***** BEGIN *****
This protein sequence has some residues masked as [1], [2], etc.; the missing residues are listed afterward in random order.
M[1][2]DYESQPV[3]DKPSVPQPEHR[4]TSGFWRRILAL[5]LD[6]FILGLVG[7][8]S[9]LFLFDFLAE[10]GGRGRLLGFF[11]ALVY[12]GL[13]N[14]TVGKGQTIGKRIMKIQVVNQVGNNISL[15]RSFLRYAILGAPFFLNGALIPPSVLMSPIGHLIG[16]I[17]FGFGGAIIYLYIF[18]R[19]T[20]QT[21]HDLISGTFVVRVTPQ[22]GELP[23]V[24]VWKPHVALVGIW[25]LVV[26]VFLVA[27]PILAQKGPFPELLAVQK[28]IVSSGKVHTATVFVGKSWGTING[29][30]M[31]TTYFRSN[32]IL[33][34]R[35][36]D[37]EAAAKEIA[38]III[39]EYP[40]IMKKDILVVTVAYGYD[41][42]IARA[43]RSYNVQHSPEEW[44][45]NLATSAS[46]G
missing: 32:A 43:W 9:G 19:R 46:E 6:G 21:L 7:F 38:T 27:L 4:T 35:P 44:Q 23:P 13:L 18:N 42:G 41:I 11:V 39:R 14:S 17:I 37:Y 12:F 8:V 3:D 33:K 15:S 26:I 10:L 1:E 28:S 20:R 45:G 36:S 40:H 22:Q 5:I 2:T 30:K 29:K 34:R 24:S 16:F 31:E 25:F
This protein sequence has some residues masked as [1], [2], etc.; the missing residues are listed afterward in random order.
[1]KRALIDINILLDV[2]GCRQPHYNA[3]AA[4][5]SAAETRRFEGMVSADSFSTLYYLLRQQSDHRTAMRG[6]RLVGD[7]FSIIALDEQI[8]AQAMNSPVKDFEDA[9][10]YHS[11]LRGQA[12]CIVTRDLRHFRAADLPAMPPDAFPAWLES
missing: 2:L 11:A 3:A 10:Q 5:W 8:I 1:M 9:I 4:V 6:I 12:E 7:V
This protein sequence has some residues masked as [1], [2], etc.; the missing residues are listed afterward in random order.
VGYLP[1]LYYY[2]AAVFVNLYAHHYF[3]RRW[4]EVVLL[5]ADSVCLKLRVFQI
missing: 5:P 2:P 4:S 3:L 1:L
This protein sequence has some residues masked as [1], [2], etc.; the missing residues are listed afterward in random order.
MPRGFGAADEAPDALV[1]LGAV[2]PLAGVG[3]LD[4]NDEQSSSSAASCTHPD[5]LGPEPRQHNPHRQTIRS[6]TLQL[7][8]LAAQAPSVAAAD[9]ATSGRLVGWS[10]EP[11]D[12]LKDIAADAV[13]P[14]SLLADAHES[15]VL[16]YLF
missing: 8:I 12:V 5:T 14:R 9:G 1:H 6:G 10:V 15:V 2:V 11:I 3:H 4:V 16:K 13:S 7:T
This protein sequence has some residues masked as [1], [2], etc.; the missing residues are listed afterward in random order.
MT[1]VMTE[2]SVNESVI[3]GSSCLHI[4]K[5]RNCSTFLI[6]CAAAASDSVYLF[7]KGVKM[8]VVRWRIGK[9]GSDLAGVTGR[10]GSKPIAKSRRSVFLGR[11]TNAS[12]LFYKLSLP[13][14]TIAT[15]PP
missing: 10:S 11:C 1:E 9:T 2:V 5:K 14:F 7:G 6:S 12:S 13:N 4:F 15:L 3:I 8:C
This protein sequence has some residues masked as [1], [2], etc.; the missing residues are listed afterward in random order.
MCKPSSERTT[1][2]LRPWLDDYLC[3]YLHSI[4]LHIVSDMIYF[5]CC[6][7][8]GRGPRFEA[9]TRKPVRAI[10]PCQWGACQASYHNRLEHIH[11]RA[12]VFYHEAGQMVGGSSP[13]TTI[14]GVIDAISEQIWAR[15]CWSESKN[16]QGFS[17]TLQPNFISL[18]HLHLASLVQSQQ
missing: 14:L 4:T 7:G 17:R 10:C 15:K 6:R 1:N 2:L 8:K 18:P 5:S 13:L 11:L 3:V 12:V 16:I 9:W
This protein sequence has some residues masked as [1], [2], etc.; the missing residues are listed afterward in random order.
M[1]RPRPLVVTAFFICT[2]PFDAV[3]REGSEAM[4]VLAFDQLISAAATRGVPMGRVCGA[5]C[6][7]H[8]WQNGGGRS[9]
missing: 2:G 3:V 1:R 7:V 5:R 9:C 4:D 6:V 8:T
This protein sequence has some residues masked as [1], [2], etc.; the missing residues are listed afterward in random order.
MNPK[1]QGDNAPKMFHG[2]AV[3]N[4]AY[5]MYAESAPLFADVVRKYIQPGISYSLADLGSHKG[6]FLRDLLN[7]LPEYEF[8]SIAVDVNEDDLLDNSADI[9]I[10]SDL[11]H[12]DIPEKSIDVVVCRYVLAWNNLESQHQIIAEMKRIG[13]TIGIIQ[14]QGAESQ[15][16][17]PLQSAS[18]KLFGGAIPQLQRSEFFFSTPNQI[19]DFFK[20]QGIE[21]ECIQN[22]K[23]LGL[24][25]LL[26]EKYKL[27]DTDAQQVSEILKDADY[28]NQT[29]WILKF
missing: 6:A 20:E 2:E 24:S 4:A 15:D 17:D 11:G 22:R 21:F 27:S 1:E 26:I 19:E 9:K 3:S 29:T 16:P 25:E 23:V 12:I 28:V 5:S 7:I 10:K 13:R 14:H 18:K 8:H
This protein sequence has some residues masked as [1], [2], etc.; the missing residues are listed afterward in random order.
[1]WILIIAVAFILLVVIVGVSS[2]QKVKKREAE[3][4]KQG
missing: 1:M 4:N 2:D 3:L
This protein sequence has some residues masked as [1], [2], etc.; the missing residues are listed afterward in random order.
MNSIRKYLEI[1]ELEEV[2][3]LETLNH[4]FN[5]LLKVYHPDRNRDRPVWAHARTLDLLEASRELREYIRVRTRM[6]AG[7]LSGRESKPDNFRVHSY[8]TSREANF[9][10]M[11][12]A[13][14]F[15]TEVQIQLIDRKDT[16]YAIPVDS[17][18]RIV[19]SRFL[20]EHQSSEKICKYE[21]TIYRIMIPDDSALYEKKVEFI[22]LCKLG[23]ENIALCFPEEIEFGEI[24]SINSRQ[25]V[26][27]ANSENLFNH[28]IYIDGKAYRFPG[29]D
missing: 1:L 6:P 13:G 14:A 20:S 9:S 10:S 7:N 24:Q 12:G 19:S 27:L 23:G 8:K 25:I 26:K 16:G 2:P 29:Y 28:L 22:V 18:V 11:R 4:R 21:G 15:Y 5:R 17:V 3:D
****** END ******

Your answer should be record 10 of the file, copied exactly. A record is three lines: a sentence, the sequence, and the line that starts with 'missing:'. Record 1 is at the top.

This protein sequence has some residues masked as [1], [2], etc.; the missing residues are listed afterward in random order.
MNSIRKYLEI[1]ELEEV[2][3]LETLNH[4]FN[5]LLKVYHPDRNRDRPVWAHARTLDLLEASRELREYIRVRTRM[6]AG[7]LSGRESKPDNFRVHSY[8]TSREANF[9][10]M[11][12]A[13][14]F[15]TEVQIQLIDRKDT[16]YAIPVDS[17][18]RIV[19]SRFL[20]EHQSSEKICKYE[21]TIYRIMIPDDSALYEKKVEFI[22]LCKLG[23]ENIALCFPEEIEFGEI[24]SINSRQ[25]V[26][27]ANSENLFNH[28]IYIDGKAYRFPG[29]D
missing: 1:L 6:P 13:G 14:A 20:S 9:S 10:S 7:N 24:Q 12:G 19:S 27:L 23:G 8:K 25:I 26:K 16:G 2:P 29:Y 28:L 22:V 18:V 11:R 4:R 21:G 15:Y 5:R 17:V 3:D